UNDERPAID AND EXPLOITED
With numerous NGO’S and laws coming from the working people, one sect remains forgotten. Often forgetting their right and also being involved as the defaulter, the maids and the domestic help service remains forgotten. The maids constitute a signifying feature of every household all over the city as well as the nation but unfortunately, their rights are overlooked and uncared of even. On an average, the domestic service in India gets paid Rs. 3000 for cleaning, washing etc. despite such a lot of work, the maids and servants aren’t paid properly.Seema, a housemaid working for 11 years in the Roshan Gate locality says she is being paid Rs 1000 for cooking, cleaning, washing for 7 days. This clearly shows the underpayment of work. When asked why she hasn’t asked for an increased payment she said that they are removed from the job and a wrong accusation f stealing, kidnapping is blamed on them thereby ruining their reputation for new recruitment.It is well known of the miserable life condition of the domestic service category. Many of them have joined this labor at a very young age while some after marriage. Rarely maids are assigned by contract deciding the minimum working hours, wages and timings but very few are allowed to stick by it. “Extra work is often given with no extra wages,” says Nazim, a house servant. He has to manage the household, cooking, car cleaning and picking up and dropping of his employers’ children. He feels financial exploitation is high among his category people but complains of no authority or agency to help their situation. Police cases and courts remain unhelpful for them as the employers turn out to capable enough to close down the case or alleged them with false crimes. In 2014, ILO’s director for South Asia, Tine Staermose, said “They are such a big informal sector in India, but they are invisible and unprotected,” The number of maids has surged by close to 70 percent from 2001 to 2010, says the ILO, adding that there are now an estimated 10 million maids and nannies in the country.This lack of protection for the maids and nannies in the country gives rise to other major problems if child labor, workers harassment and sexual abuse. Child labor despite innumerous laws and rules still persist in the society. Many households employ children for their efficiency of work and lesser demand for money. Often it is these children who are financially as well as physically exploited. Beaten up, sexually harassed these children do not have an option as they are pushed into this work by their own parents for the survival of their livelihood. The lack of legislation and regulation of the domestic labor sector has led to exploitation, not just by employers but also by traffickers working for placement agencies that have mushroomed to service the demand for household help. The government in 2009 drafted a National Policy on Domestic Workers, which spells out minimum wages, working hours and conditions, social security protection and the right to form trade unions and develop their skills. But the policy has still not been approved by the cabinet. ILO’s Staermose said the draft policy would greatly help to address the plight of millions of maids in the country. “The National Policy is a low-hanging fruit because it has been through a consultative process and it is ready to be passed,” Staermose said.“Once it gets passed, the invisible workforce will become visible. They will have an identity as workers and that means 10 million workers will move into the formal sector.”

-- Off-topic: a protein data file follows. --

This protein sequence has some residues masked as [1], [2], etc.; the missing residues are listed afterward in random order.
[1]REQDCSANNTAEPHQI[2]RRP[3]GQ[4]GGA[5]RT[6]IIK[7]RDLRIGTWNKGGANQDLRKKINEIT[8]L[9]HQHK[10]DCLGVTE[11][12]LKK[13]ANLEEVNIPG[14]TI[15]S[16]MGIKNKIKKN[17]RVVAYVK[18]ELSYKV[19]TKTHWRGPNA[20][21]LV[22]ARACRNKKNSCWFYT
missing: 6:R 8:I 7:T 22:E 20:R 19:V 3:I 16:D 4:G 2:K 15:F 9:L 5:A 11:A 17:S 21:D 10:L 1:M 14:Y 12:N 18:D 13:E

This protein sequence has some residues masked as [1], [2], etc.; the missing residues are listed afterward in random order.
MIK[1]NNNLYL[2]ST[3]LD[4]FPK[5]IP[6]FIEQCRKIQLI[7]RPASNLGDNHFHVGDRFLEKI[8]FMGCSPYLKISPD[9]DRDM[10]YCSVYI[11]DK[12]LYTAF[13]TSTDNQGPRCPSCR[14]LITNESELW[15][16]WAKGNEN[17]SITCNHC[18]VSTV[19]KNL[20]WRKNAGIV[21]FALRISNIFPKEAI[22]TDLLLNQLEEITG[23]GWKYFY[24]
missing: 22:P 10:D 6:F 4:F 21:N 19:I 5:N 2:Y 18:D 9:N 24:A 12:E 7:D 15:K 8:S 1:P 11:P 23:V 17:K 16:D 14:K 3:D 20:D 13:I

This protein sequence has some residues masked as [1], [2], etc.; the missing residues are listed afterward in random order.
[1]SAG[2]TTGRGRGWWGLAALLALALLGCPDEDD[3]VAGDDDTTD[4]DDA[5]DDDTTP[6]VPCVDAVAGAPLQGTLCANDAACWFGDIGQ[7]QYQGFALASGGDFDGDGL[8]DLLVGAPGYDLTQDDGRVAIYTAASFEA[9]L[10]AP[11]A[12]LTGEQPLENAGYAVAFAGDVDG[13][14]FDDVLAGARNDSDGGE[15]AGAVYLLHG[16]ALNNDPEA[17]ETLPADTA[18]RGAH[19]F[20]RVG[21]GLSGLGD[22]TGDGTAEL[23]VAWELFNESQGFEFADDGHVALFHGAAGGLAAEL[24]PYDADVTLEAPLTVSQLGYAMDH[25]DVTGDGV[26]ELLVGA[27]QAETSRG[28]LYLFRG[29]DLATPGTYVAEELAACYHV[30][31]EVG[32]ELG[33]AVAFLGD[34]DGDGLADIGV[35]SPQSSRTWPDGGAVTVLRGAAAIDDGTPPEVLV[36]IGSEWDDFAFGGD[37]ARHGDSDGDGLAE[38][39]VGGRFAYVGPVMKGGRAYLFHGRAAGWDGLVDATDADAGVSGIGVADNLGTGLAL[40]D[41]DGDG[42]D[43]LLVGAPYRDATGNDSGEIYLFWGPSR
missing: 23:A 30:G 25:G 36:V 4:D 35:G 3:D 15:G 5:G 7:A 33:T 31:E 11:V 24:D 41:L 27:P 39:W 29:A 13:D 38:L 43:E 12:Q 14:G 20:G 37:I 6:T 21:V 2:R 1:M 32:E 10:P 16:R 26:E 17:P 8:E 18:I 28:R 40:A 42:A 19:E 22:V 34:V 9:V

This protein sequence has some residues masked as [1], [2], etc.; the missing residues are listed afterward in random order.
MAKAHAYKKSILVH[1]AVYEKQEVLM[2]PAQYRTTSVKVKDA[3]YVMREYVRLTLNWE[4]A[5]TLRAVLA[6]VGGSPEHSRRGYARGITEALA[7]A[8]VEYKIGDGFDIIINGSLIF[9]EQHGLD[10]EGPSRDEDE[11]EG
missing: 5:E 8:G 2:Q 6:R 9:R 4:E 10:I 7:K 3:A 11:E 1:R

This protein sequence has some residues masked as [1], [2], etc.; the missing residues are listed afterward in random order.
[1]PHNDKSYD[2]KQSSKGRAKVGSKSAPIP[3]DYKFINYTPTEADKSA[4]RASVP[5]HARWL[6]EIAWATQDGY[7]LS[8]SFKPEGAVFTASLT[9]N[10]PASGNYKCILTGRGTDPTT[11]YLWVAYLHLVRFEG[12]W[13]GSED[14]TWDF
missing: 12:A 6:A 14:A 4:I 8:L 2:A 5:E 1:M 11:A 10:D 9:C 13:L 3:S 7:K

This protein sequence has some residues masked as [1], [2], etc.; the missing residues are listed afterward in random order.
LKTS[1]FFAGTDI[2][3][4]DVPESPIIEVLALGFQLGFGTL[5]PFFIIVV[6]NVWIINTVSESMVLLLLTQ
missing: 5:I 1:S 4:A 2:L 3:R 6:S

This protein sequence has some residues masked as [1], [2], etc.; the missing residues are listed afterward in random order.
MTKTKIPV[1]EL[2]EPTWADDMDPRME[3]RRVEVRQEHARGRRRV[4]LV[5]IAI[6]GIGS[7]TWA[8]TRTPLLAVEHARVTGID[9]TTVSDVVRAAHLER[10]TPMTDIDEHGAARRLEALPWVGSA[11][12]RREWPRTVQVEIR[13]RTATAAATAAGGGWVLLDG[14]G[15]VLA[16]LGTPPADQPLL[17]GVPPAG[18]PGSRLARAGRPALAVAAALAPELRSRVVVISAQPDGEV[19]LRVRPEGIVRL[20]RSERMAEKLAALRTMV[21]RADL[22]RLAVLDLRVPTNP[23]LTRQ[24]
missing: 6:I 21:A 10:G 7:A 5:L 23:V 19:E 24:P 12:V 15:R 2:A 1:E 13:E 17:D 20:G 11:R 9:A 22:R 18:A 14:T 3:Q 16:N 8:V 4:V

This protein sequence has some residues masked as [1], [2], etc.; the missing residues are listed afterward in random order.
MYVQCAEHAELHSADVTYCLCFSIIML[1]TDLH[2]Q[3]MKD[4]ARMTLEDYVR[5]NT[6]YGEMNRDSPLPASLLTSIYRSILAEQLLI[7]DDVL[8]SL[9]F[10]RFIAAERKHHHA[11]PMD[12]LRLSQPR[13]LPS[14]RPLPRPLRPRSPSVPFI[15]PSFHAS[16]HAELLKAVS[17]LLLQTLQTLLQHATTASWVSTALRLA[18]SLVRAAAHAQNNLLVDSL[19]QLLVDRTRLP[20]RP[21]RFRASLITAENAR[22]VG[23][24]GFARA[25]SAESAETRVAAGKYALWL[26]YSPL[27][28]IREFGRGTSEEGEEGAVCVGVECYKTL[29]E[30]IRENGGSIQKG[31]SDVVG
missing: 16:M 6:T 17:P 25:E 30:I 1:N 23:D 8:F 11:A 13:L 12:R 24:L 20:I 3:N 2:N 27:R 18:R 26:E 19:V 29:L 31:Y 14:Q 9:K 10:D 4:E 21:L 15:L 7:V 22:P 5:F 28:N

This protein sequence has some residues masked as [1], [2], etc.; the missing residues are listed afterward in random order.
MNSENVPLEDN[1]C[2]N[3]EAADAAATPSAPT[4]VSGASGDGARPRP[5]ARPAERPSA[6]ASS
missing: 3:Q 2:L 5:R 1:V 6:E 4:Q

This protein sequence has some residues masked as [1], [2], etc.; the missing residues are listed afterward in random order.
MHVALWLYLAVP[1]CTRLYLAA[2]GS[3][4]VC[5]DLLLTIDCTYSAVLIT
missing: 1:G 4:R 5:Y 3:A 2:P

In Aurangabad, there exists many agencies providing domestic services but no NGO’s exist to help such people. This seems to be a responsibility the state as well as the people ought to take to consider the plight of the working class and help them face such harsh conditions.